Since I last wrote a blog post, I:
1) Finished my first year of teaching
This is my favorite video to show first year teachers. It is SO FUNNY when you've hit a level of tired and stress that has you rethinking all of your life choices.
2) Got married
Because it's important to maintain your dedication to stress during those summer months.
3) Bought a house
|Print on Etsy|
The start to a new school year is an exciting, challenging time for everyone. I chose to do it on hard mode and close on a home and move because who would want to ACTUALLY feel less stressed during the start of their second year teaching? Clearly not me, that's who.
4) Performed in 3 plays
5) And of course, read 74 books
|From Thrive Magazine|
But I'm not going to tell you about all 78 because that would be ridiculous. I'm just going to pick my 8 favorites and tell you the tiniest of bits about them.
Ready Player One, by Ernest Cline
Reading this book is like playing a video game, but with more jokes. It reads a bit like a Joss Whedon movie/TV show. I listened to the audiobook, which is narrated by Wil Wheaton, who incidentally has been elected President of the USA in the book. Delightful, best selling, award-winning science fiction. I can't believe it took me this long to read it.
Red Rising, by Pierce Brown
dystopian science fiction
Everyone says this book is basically a cross between The Hunger Games and Ender's Game, and that's really what you need to know. I thought the first quarter was the most boring and depressing thing I had ever read, but eventually I pushed through it and got to the arena and then I stopped talking to the world until I finished the book. Dystopian science fiction
A Court of Mist and Fury, by Sarah J. Maas
This is the second book but is so much better than the first book I wish I could tell you to just skip the first book but you need the context. So I guess we start with A Court of Thorns and Roses, which is basically a Beauty and the Beast retelling, but with faeries. Then A Court of Mist and Fury takes all of that world building, shakes it up, dives deeper, and gives you way more interesting characters and plot. I gobbled this book up and cannot wait for the third book.
How To Be A Woman, by Caitlin Moran
nonfiction - feminism
I like to think of this book as a how-to guide to be a good person in the modern world. How to love yourself and all the women around you, and how to discuss what feminism is. It's both hilarious and poignant, and gives a rallying cry to the modern woman about why feminism is still important.
I stumbled onto this book through Emma Watson's Feminist Book Club - Our Shared Shelf. And while I have fallen off the wagon pretty hard with keeping up on these books, every single one has been excellent. The group seems to now do one book every two months, which gives me a prayer of actually finishing them in time.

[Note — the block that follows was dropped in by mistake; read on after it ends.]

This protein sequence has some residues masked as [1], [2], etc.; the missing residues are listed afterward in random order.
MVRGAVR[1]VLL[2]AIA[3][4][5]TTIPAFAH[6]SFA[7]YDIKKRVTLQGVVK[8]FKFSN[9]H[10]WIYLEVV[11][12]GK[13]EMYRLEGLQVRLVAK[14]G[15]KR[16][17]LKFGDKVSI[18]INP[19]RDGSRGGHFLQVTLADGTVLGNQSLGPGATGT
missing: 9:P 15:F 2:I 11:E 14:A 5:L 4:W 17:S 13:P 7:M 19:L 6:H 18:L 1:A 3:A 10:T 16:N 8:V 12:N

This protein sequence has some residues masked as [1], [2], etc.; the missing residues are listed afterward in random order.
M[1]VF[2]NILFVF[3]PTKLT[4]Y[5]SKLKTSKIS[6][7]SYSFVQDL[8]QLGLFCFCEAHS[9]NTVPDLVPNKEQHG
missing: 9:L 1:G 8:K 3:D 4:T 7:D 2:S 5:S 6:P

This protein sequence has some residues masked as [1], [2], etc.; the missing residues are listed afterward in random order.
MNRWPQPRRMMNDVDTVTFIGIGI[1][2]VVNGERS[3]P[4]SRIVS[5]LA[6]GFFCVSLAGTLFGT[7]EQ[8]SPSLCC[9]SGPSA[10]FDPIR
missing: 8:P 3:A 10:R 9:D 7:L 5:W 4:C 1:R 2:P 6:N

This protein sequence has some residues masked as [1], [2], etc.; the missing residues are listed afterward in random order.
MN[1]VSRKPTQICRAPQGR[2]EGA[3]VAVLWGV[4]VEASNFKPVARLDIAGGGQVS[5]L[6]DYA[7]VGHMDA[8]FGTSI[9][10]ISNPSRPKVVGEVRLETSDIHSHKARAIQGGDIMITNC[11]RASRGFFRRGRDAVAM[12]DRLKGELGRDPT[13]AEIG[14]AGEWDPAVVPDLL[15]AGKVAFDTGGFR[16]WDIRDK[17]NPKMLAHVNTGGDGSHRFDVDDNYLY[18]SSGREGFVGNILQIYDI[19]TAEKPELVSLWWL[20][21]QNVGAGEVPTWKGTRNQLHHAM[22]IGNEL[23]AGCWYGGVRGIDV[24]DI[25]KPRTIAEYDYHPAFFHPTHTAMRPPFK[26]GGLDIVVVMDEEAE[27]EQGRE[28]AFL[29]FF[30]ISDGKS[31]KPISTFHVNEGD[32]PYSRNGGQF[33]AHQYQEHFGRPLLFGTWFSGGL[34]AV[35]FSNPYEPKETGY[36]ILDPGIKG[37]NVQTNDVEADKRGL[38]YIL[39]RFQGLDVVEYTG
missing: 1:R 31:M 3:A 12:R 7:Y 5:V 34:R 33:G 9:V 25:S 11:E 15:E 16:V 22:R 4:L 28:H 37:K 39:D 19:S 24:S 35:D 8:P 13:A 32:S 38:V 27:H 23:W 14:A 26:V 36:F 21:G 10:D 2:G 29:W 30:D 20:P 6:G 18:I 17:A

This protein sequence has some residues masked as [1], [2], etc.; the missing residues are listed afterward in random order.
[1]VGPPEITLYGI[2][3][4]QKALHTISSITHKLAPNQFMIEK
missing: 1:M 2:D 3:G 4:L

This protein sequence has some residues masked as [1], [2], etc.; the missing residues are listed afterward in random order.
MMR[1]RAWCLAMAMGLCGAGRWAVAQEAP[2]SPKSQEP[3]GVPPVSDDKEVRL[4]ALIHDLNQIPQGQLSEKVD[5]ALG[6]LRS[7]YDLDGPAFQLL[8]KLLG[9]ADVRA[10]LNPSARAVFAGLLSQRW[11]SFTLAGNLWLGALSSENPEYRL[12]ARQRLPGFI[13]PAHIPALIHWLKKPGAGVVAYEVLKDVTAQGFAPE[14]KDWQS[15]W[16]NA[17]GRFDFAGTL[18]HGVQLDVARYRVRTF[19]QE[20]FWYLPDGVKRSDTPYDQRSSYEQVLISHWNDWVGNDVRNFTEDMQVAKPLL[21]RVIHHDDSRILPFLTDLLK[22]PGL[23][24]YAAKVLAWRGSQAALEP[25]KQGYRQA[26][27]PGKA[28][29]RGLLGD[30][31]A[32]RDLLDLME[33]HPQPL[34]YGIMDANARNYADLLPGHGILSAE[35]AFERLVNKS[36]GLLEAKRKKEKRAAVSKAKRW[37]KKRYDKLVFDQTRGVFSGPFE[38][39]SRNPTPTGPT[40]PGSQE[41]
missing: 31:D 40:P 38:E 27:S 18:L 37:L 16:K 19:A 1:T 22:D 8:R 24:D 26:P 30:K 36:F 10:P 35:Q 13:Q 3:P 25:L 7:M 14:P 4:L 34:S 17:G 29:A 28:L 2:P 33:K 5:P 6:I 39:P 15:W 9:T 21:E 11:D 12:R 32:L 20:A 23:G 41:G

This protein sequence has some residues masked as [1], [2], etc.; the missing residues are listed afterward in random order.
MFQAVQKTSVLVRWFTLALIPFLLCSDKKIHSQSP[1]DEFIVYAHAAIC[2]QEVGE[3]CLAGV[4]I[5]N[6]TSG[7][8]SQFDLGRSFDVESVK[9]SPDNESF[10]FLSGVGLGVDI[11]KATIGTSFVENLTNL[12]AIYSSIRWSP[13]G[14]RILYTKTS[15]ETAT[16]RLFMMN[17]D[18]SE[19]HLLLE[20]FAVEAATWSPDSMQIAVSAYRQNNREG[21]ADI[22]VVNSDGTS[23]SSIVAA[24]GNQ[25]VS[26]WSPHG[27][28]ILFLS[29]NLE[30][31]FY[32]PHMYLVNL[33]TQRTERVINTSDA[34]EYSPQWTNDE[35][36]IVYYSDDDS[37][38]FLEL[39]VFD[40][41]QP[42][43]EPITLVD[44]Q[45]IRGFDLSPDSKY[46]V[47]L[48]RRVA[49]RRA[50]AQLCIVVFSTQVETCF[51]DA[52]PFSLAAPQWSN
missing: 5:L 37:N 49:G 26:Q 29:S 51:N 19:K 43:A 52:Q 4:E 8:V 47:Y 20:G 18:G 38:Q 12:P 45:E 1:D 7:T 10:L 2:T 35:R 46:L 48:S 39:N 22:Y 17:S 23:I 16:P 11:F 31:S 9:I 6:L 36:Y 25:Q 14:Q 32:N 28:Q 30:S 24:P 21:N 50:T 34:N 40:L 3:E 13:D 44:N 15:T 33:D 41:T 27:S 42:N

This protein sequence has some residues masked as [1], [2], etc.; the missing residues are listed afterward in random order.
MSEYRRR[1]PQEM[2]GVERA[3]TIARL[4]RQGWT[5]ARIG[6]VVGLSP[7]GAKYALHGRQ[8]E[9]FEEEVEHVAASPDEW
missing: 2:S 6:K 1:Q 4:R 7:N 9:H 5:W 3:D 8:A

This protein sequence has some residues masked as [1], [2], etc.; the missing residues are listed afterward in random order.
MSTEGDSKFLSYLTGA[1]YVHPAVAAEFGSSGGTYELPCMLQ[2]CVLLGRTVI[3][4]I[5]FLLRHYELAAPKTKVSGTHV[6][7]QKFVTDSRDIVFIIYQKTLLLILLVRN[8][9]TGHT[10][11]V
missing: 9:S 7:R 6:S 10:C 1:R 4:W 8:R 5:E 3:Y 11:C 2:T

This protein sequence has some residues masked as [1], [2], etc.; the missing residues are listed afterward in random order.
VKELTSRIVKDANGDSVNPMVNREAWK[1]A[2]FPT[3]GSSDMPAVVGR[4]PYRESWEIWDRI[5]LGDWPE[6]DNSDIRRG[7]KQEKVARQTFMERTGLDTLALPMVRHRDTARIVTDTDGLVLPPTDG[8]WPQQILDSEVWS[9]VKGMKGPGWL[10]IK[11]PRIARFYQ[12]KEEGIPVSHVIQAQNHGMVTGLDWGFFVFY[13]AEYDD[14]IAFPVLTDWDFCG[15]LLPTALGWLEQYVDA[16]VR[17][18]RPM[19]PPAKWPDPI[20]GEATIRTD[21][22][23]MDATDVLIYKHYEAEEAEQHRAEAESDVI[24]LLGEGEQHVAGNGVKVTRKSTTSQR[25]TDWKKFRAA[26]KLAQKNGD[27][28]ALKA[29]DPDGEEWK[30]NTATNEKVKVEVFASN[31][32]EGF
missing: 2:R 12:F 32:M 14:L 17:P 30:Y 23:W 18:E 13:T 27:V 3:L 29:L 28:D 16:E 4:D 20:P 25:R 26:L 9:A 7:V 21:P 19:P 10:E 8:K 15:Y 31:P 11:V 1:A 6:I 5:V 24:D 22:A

Carry On, by Rainbow Rowell
First, Rainbow Rowell wrote Fangirl. In Fangirl, the main character was writing her final fan fiction of the Simon Snow series. She also starts her first year of college and falls in love and whatever, but readers loved the Simon Snow chapters so much that Rainbow Rowell decided to write that book as well. Simon Snow is basically Harry Potter, and the fanfiction created a world in which the Harry Potter character fell in love with his arch nemesis, the Draco Malfoy character. I am not selling this book well, because I thought the premise was likely going to be stupid. I love Harry Potter. Carry On felt like reading a brand new Harry Potter book, but also totally different. I....I....I..... love it more than Cursed Child, which didn't even make it on this list because I can't decide how I feel about it.
I'll Give You the Sun, by Jandy Nelson
Young Adult fiction
I read that this book was for fans of Rainbow Rowell, and as I have read all of her books, I was forced to pick this up instead. If you like Rainbow Rowell and/or John Green, you will love it. If you do not, then you will not.
Ms. Marvel: No Normal, by G. Willow Wilson (author), Adrian Alphona (artist)
I would need to be a lot more awake to really talk about why this comic is so great.
Heartless, by Marissa Meyer
Fantasy, fairy tale retelling
Heartless is the origin story for the Queen of Hearts from Alice in Wonderland. I am completely obsessed with Marissa Meyer. I've talked about Cinder, Cress, & Fairest on here. And while I loved Cinder and the rest of The Lunar Chronicles, Fairest is definitely the book that convinced me that Marissa Meyer is an amazing author. Heartless manages to combine all that I loved in all of her previous books, but went above and beyond to smash my heart into a million pieces.
Writing about books...
is exhausting. Sitting and reading and escaping is so much easier. I do hope I managed to persuade you that one of these is something worth reading. I would work harder on making this a more publishable piece of writing, but I have a movie to see.